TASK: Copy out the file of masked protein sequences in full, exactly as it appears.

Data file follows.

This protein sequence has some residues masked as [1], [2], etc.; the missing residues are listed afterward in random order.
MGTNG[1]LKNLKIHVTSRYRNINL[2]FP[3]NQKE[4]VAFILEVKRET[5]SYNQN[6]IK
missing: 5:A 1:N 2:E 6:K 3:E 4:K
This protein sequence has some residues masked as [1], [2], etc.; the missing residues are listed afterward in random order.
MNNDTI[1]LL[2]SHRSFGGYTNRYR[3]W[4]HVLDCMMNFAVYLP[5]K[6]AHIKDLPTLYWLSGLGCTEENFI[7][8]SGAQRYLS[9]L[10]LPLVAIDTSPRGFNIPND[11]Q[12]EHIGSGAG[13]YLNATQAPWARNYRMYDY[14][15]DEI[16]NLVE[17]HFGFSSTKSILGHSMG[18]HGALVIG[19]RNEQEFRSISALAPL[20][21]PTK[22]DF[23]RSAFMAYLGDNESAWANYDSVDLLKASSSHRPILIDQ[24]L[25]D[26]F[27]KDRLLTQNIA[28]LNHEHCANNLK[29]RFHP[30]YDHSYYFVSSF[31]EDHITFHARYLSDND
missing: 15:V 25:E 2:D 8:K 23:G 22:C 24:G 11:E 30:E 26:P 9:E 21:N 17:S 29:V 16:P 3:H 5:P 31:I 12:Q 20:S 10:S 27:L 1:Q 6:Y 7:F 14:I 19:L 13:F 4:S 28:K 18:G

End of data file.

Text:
This protein sequence has some residues masked as [1], [2], etc.; the missing residues are listed afterward in random order.
MGTNG[1]LKNLKIHVTSRYRNINL[2]FP[3]NQKE[4]VAFILEVKRET[5]SYNQN[6]IK
missing: 5:A 1:N 2:E 6:K 3:E 4:K
This protein sequence has some residues masked as [1], [2], etc.; the missing residues are listed afterward in random order.
MNNDTI[1]LL[2]SHRSFGGYTNRYR[3]W[4]HVLDCMMNFAVYLP[5]K[6]AHIKDLPTLYWLSGLGCTEENFI[7][8]SGAQRYLS[9]L[10]LPLVAIDTSPRGFNIPND[11]Q[12]EHIGSGAG[13]YLNATQAPWARNYRMYDY[14][15]DEI[16]NLVE[17]HFGFSSTKSILGHSMG[18]HGALVIG[19]RNEQEFRSISALAPL[20][21]PTK[22]DF[23]RSAFMAYLGDNESAWANYDSVDLLKASSSHRPILIDQ[24]L[25]D[26]F[27]KDRLLTQNIA[28]LNHEHCANNLK[29]RFHP[30]YDHSYYFVSSF[31]EDHITFHARYLSDND
missing: 15:V 25:E 2:D 8:K 23:G 22:C 24:G 11:E 30:E 26:P 9:E 21:N 17:S 29:V 16:P 3:H 5:P 31:I 12:Q 20:S 10:S 27:L 1:Q 6:Y 7:F 14:I 19:L 13:F 4:S 28:K 18:G